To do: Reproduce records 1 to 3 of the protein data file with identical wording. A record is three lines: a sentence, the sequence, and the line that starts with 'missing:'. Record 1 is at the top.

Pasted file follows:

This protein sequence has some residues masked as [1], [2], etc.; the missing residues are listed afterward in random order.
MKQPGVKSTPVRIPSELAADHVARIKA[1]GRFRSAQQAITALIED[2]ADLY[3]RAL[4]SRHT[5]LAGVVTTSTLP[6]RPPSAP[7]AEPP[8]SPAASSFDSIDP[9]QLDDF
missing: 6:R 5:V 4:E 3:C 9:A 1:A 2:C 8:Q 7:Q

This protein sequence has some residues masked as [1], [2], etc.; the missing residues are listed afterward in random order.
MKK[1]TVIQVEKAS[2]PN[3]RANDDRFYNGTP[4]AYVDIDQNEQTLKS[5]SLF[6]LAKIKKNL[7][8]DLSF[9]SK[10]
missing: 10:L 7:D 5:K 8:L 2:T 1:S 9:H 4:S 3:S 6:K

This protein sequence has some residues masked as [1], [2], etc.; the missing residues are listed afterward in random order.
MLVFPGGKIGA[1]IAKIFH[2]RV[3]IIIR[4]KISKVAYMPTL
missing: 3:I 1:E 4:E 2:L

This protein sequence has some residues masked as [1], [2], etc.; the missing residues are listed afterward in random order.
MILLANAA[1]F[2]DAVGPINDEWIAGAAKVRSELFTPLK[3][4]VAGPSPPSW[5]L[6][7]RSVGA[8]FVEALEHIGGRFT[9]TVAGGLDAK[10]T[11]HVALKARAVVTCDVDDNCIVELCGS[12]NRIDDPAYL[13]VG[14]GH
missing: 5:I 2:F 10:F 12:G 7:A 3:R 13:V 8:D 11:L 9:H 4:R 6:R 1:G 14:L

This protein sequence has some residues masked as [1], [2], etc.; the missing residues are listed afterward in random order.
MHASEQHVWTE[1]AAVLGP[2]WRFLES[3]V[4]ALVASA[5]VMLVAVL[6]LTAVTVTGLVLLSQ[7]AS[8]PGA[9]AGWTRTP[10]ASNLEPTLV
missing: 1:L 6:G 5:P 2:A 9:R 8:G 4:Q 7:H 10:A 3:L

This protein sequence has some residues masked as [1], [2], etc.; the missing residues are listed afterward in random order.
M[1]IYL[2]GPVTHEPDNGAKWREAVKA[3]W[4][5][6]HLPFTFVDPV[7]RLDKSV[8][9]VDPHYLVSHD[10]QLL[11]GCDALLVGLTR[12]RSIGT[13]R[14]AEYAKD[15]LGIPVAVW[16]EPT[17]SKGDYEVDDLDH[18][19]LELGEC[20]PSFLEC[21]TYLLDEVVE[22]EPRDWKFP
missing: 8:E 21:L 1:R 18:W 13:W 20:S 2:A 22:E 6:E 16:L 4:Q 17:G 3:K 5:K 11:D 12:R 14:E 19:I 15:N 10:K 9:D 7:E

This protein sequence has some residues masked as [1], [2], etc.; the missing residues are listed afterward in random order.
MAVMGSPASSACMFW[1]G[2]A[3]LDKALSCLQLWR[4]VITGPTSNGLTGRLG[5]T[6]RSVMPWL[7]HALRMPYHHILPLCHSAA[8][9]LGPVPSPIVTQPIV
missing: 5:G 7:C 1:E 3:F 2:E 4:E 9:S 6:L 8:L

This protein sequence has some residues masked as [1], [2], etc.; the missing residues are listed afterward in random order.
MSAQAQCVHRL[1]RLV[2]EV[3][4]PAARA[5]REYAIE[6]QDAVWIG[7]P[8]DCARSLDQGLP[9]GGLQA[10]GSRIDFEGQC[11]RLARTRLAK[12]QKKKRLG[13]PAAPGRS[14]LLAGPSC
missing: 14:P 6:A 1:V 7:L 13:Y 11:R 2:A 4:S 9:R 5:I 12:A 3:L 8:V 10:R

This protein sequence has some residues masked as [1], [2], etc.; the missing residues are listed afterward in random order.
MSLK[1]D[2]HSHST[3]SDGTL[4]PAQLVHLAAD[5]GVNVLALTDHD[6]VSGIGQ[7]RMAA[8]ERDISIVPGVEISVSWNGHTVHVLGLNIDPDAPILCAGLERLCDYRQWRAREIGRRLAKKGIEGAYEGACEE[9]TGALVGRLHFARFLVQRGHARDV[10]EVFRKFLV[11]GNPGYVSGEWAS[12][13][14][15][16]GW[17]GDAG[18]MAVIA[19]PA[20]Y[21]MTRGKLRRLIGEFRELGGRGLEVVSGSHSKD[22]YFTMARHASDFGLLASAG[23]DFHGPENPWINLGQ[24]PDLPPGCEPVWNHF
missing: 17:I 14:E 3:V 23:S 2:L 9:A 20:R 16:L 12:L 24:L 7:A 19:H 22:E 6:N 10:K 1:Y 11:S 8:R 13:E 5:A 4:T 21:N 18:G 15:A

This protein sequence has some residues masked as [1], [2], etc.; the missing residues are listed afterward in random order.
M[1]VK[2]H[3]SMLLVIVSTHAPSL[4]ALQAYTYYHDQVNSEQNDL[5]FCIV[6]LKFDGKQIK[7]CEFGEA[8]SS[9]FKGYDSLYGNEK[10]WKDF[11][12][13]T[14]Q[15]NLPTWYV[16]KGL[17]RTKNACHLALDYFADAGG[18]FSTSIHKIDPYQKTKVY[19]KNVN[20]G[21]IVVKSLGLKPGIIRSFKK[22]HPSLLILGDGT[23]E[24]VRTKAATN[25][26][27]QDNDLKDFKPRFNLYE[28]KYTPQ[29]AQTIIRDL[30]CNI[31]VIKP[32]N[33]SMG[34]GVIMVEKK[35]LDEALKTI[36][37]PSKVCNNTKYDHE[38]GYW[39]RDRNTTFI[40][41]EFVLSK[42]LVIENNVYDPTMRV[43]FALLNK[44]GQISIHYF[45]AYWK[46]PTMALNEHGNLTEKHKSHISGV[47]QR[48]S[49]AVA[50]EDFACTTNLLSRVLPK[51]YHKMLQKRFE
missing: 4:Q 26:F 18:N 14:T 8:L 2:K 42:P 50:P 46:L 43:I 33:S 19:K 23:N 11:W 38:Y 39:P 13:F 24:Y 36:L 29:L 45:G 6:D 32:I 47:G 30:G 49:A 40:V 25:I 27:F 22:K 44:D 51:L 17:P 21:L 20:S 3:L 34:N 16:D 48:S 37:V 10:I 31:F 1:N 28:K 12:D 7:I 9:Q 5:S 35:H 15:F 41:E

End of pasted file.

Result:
This protein sequence has some residues masked as [1], [2], etc.; the missing residues are listed afterward in random order.
MKQPGVKSTPVRIPSELAADHVARIKA[1]GRFRSAQQAITALIED[2]ADLY[3]RAL[4]SRHT[5]LAGVVTTSTLP[6]RPPSAP[7]AEPP[8]SPAASSFDSIDP[9]QLDDF
missing: 6:R 5:V 4:E 3:C 9:A 1:A 2:C 8:Q 7:Q

This protein sequence has some residues masked as [1], [2], etc.; the missing residues are listed afterward in random order.
MKK[1]TVIQVEKAS[2]PN[3]RANDDRFYNGTP[4]AYVDIDQNEQTLKS[5]SLF[6]LAKIKKNL[7][8]DLSF[9]SK[10]
missing: 10:L 7:D 5:K 8:L 2:T 1:S 9:H 4:S 3:S 6:K

This protein sequence has some residues masked as [1], [2], etc.; the missing residues are listed afterward in random order.
MLVFPGGKIGA[1]IAKIFH[2]RV[3]IIIR[4]KISKVAYMPTL
missing: 3:I 1:E 4:E 2:L